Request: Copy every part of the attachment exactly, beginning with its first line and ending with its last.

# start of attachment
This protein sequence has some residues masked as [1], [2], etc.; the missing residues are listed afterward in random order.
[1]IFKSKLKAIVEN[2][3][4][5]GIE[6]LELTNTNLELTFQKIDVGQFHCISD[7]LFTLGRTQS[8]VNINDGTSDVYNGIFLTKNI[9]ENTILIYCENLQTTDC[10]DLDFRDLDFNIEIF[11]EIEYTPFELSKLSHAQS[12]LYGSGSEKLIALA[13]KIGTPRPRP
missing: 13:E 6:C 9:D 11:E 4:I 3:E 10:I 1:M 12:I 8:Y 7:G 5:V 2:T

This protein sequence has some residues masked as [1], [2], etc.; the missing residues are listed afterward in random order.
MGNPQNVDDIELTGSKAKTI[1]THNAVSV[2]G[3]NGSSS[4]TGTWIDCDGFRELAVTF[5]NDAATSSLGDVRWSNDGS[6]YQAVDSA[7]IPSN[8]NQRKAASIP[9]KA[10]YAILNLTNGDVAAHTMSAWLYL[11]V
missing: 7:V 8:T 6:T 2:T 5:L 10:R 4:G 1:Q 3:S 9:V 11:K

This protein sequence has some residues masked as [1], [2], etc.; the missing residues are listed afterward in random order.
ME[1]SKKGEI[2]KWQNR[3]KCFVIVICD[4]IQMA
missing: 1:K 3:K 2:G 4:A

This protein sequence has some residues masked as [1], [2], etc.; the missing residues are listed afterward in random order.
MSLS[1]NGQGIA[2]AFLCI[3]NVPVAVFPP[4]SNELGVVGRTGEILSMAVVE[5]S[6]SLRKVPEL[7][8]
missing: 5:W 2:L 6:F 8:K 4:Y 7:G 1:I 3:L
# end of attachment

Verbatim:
This protein sequence has some residues masked as [1], [2], etc.; the missing residues are listed afterward in random order.
[1]IFKSKLKAIVEN[2][3][4][5]GIE[6]LELTNTNLELTFQKIDVGQFHCISD[7]LFTLGRTQS[8]VNINDGTSDVYNGIFLTKNI[9]ENTILIYCENLQTTDC[10]DLDFRDLDFNIEIF[11]EIEYTPFELSKLSHAQS[12]LYGSGSEKLIALA[13]KIGTPRPRP
missing: 13:E 6:C 9:D 11:E 4:I 3:E 10:I 1:M 12:I 8:Y 7:G 5:V 2:T

This protein sequence has some residues masked as [1], [2], etc.; the missing residues are listed afterward in random order.
MGNPQNVDDIELTGSKAKTI[1]THNAVSV[2]G[3]NGSSS[4]TGTWIDCDGFRELAVTF[5]NDAATSSLGDVRWSNDGS[6]YQAVDSA[7]IPSN[8]NQRKAASIP[9]KA[10]YAILNLTNGDVAAHTMSAWLYL[11]V
missing: 7:V 8:T 6:T 2:T 5:L 10:R 4:G 1:Q 3:S 9:V 11:K

This protein sequence has some residues masked as [1], [2], etc.; the missing residues are listed afterward in random order.
ME[1]SKKGEI[2]KWQNR[3]KCFVIVICD[4]IQMA
missing: 1:K 3:K 2:G 4:A

This protein sequence has some residues masked as [1], [2], etc.; the missing residues are listed afterward in random order.
MSLS[1]NGQGIA[2]AFLCI[3]NVPVAVFPP[4]SNELGVVGRTGEILSMAVVE[5]S[6]SLRKVPEL[7][8]
missing: 5:W 2:L 6:F 8:K 4:Y 7:G 1:I 3:L